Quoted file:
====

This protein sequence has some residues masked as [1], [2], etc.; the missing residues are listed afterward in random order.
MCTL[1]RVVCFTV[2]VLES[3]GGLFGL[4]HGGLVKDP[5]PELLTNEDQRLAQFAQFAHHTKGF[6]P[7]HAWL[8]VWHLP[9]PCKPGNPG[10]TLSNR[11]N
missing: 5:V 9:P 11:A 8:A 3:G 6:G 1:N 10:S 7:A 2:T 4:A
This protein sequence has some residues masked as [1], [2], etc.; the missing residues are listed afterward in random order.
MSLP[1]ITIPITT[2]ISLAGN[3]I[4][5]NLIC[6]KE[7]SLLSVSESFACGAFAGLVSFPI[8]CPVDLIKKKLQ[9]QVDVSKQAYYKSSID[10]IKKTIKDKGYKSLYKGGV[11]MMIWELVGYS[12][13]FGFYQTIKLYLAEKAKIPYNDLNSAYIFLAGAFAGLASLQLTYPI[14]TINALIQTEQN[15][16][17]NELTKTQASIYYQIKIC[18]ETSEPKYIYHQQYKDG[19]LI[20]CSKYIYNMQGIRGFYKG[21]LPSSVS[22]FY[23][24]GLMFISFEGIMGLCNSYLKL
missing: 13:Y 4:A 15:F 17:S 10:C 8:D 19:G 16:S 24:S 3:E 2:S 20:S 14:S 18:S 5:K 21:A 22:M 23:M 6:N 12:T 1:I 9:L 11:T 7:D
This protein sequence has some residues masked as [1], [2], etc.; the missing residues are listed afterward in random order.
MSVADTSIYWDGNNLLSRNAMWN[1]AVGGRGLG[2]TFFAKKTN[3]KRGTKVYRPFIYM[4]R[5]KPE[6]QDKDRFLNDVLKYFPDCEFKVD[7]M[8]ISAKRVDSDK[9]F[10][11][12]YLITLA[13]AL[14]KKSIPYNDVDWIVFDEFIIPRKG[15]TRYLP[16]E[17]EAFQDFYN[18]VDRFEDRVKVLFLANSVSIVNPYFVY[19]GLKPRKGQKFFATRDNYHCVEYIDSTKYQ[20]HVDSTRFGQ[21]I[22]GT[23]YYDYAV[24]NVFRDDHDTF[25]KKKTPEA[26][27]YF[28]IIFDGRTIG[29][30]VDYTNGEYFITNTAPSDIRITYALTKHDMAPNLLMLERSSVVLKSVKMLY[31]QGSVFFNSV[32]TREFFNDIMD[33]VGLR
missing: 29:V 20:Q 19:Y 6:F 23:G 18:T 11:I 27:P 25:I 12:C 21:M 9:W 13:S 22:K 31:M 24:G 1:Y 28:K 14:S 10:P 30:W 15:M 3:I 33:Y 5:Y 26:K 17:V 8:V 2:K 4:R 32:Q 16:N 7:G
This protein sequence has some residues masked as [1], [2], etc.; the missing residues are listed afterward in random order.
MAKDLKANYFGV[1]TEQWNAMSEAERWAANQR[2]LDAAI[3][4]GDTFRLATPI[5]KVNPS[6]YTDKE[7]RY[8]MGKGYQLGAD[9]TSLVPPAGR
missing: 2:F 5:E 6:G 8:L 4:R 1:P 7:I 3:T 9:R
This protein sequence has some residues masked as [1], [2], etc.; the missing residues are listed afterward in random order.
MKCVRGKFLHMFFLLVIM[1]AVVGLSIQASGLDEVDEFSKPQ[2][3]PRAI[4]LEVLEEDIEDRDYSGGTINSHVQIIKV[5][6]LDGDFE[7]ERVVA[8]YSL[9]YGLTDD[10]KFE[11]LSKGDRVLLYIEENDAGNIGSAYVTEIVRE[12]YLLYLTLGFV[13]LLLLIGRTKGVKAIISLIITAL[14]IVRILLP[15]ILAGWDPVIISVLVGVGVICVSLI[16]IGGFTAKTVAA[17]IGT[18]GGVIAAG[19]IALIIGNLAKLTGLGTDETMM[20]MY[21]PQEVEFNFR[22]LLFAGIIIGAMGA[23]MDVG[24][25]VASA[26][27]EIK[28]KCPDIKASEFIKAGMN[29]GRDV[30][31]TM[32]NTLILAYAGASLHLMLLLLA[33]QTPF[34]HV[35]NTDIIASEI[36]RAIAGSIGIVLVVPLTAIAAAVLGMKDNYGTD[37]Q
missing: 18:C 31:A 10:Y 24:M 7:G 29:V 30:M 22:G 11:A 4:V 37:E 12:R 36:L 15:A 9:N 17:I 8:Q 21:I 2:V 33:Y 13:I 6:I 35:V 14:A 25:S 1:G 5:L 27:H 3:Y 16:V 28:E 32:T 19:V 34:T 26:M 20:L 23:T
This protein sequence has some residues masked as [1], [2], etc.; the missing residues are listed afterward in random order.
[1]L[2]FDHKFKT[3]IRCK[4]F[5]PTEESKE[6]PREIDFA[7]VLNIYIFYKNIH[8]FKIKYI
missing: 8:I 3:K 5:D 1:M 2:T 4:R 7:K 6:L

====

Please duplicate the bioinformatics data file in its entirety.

This protein sequence has some residues masked as [1], [2], etc.; the missing residues are listed afterward in random order.
MCTL[1]RVVCFTV[2]VLES[3]GGLFGL[4]HGGLVKDP[5]PELLTNEDQRLAQFAQFAHHTKGF[6]P[7]HAWL[8]VWHLP[9]PCKPGNPG[10]TLSNR[11]N
missing: 5:V 9:P 11:A 8:A 3:G 6:G 1:N 10:S 7:A 2:T 4:A
This protein sequence has some residues masked as [1], [2], etc.; the missing residues are listed afterward in random order.
MSLP[1]ITIPITT[2]ISLAGN[3]I[4][5]NLIC[6]KE[7]SLLSVSESFACGAFAGLVSFPI[8]CPVDLIKKKLQ[9]QVDVSKQAYYKSSID[10]IKKTIKDKGYKSLYKGGV[11]MMIWELVGYS[12][13]FGFYQTIKLYLAEKAKIPYNDLNSAYIFLAGAFAGLASLQLTYPI[14]TINALIQTEQN[15][16][17]NELTKTQASIYYQIKIC[18]ETSEPKYIYHQQYKDG[19]LI[20]CSKYIYNMQGIRGFYKG[21]LPSSVS[22]FY[23][24]GLMFISFEGIMGLCNSYLKL
missing: 13:Y 4:A 15:F 17:S 10:C 8:D 19:G 16:S 24:S 3:E 2:S 20:S 14:S 18:S 5:K 21:A 22:M 23:M 6:N 12:T 1:I 9:L 11:T 7:D
This protein sequence has some residues masked as [1], [2], etc.; the missing residues are listed afterward in random order.
MSVADTSIYWDGNNLLSRNAMWN[1]AVGGRGLG[2]TFFAKKTN[3]KRGTKVYRPFIYM[4]R[5]KPE[6]QDKDRFLNDVLKYFPDCEFKVD[7]M[8]ISAKRVDSDK[9]F[10][11][12]YLITLA[13]AL[14]KKSIPYNDVDWIVFDEFIIPRKG[15]TRYLP[16]E[17]EAFQDFYN[18]VDRFEDRVKVLFLANSVSIVNPYFVY[19]GLKPRKGQKFFATRDNYHCVEYIDSTKYQ[20]HVDSTRFGQ[21]I[22]GT[23]YYDYAV[24]NVFRDDHDTF[25]KKKTPEA[26][27]YF[28]IIFDGRTIG[29][30]VDYTNGEYFITNTAPSDIRITYALTKHDMAPNLLMLERSSVVLKSVKMLY[31]QGSVFFNSV[32]TREFFNDIMD[33]VGLR
missing: 29:V 20:Q 19:Y 6:F 23:G 18:T 11:I 27:P 25:I 12:C 21:M 9:W 13:S 22:K 31:M 24:G 1:Y 28:K 14:S 10:P 30:W 15:M 3:I 33:Y 5:Y 26:K 17:V 8:V 2:K 4:R 32:Q 16:N 7:G
This protein sequence has some residues masked as [1], [2], etc.; the missing residues are listed afterward in random order.
MAKDLKANYFGV[1]TEQWNAMSEAERWAANQR[2]LDAAI[3][4]GDTFRLATPI[5]KVNPS[6]YTDKE[7]RY[8]MGKGYQLGAD[9]TSLVPPAGR
missing: 2:F 5:E 6:G 8:L 4:R 1:P 7:I 3:T 9:R
This protein sequence has some residues masked as [1], [2], etc.; the missing residues are listed afterward in random order.
MKCVRGKFLHMFFLLVIM[1]AVVGLSIQASGLDEVDEFSKPQ[2][3]PRAI[4]LEVLEEDIEDRDYSGGTINSHVQIIKV[5][6]LDGDFE[7]ERVVA[8]YSL[9]YGLTDD[10]KFE[11]LSKGDRVLLYIEENDAGNIGSAYVTEIVRE[12]YLLYLTLGFV[13]LLLLIGRTKGVKAIISLIITAL[14]IVRILLP[15]ILAGWDPVIISVLVGVGVICVSLI[16]IGGFTAKTVAA[17]IGT[18]GGVIAAG[19]IALIIGNLAKLTGLGTDETMM[20]MY[21]PQEVEFNFR[22]LLFAGIIIGAMGA[23]MDVG[24][25]VASA[26][27]EIK[28]KCPDIKASEFIKAGMN[29]GRDV[30][31]TM[32]NTLILAYAGASLHLMLLLLA[33]QTPF[34]HV[35]NTDIIASEI[36]RAIAGSIGIVLVVPLTAIAAAVLGMKDNYGTD[37]Q
missing: 18:C 31:A 10:Y 24:M 7:G 29:V 30:M 22:G 11:A 4:V 37:E 12:R 36:L 15:A 9:N 17:I 8:Q 21:I 2:V 33:Y 13:I 6:I 35:V 14:A 25:S 1:G 5:L 27:H 3:Y 16:V 28:E 32:T 19:V 34:T 26:M 20:L 23:T
This protein sequence has some residues masked as [1], [2], etc.; the missing residues are listed afterward in random order.
[1]L[2]FDHKFKT[3]IRCK[4]F[5]PTEESKE[6]PREIDFA[7]VLNIYIFYKNIH[8]FKIKYI
missing: 8:I 3:K 5:D 1:M 2:T 4:R 7:K 6:L